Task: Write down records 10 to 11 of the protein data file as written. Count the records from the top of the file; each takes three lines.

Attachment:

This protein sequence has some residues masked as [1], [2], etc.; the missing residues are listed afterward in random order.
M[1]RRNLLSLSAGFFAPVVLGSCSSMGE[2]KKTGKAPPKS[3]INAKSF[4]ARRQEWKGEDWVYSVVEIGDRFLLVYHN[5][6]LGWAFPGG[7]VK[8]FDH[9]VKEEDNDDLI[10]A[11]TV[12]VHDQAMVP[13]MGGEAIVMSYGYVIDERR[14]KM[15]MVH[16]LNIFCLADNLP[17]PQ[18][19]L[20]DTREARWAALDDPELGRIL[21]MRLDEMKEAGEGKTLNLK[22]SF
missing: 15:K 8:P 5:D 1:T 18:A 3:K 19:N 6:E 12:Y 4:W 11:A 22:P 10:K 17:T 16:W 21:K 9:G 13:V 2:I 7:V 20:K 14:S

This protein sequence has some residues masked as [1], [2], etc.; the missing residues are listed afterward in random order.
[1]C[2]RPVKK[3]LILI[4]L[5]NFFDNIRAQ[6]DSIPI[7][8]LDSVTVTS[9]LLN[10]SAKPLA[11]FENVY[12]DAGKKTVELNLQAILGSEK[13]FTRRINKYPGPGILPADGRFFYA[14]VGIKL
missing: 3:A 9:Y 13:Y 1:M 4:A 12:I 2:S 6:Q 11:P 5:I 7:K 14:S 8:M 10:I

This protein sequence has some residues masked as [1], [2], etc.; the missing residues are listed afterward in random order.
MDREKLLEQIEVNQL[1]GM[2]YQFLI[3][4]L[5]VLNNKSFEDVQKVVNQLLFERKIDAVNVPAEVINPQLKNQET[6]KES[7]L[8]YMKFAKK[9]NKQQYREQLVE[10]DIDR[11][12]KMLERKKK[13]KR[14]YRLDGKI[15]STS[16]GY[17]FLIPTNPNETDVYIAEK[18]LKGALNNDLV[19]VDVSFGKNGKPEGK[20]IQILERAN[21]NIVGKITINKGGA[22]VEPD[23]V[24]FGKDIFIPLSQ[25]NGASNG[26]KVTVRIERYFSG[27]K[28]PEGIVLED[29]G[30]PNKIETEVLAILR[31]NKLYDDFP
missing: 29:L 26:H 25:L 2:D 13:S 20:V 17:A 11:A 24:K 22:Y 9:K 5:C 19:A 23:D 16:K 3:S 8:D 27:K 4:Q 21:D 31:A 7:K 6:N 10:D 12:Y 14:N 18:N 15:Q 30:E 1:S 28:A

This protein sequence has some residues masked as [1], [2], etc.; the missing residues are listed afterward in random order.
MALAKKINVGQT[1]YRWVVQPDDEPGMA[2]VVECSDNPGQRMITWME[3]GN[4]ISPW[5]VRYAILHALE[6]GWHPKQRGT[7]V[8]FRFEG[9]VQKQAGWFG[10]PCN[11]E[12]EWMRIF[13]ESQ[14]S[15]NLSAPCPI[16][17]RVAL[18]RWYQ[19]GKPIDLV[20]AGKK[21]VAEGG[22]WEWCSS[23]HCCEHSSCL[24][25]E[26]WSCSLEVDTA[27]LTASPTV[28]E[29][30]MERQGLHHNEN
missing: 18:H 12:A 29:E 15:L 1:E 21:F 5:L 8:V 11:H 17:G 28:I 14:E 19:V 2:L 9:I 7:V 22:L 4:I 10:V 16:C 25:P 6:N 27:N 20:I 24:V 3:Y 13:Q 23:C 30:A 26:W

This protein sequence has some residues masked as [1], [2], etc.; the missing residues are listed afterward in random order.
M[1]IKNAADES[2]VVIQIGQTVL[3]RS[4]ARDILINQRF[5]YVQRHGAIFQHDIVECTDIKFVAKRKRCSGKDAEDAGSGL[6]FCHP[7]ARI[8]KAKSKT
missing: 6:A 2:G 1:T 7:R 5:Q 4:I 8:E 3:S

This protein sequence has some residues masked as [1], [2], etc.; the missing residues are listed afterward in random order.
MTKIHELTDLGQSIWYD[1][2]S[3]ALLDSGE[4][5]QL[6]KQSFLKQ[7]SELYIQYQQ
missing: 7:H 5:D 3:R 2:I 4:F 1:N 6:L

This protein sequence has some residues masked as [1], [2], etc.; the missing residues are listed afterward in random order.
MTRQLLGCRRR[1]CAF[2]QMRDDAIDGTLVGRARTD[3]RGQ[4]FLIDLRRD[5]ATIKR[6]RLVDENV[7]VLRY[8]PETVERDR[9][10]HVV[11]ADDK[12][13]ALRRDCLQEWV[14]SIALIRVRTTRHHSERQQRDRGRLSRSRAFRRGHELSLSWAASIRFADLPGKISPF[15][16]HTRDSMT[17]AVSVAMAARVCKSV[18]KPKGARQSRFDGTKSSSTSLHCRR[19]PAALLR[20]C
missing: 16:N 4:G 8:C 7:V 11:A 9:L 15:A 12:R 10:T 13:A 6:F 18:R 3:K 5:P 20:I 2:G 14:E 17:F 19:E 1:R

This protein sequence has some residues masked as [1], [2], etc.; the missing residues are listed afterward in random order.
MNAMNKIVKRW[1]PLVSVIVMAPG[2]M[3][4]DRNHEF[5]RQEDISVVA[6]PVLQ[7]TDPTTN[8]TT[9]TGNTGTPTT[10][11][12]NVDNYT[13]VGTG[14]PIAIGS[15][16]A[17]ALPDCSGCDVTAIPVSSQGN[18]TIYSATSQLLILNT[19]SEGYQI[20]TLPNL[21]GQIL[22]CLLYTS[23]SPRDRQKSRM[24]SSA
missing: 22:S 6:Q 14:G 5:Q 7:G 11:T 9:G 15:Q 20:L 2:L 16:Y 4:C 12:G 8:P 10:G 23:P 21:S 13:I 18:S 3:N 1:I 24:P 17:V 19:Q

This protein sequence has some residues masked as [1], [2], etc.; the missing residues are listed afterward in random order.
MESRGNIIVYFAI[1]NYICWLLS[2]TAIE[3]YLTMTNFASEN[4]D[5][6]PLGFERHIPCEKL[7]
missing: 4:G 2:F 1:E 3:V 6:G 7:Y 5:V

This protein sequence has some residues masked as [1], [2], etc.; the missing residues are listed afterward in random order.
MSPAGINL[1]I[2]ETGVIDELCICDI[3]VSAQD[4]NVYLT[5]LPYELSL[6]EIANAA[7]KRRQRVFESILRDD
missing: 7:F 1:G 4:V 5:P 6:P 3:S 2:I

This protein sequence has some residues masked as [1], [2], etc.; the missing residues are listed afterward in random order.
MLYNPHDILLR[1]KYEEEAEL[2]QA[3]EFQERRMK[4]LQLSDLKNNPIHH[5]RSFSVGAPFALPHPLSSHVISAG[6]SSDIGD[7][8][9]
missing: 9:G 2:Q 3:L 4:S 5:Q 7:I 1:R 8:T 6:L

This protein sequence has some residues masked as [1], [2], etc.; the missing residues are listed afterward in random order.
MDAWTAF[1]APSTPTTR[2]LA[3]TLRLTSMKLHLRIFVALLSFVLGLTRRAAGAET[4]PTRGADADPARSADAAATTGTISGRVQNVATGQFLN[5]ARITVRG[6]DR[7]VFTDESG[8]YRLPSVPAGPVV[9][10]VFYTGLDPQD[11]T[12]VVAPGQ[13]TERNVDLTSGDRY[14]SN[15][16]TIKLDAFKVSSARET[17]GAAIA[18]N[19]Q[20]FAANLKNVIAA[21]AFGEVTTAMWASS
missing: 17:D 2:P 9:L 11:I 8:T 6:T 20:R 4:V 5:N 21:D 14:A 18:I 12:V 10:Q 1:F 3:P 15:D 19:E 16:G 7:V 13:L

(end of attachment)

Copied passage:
This protein sequence has some residues masked as [1], [2], etc.; the missing residues are listed afterward in random order.
MSPAGINL[1]I[2]ETGVIDELCICDI[3]VSAQD[4]NVYLT[5]LPYELSL[6]EIANAA[7]KRRQRVFESILRDD
missing: 7:F 1:G 4:V 5:P 6:P 3:S 2:I

This protein sequence has some residues masked as [1], [2], etc.; the missing residues are listed afterward in random order.
MLYNPHDILLR[1]KYEEEAEL[2]QA[3]EFQERRMK[4]LQLSDLKNNPIHH[5]RSFSVGAPFALPHPLSSHVISAG[6]SSDIGD[7][8][9]
missing: 9:G 2:Q 3:L 4:S 5:Q 7:I 1:R 8:T 6:L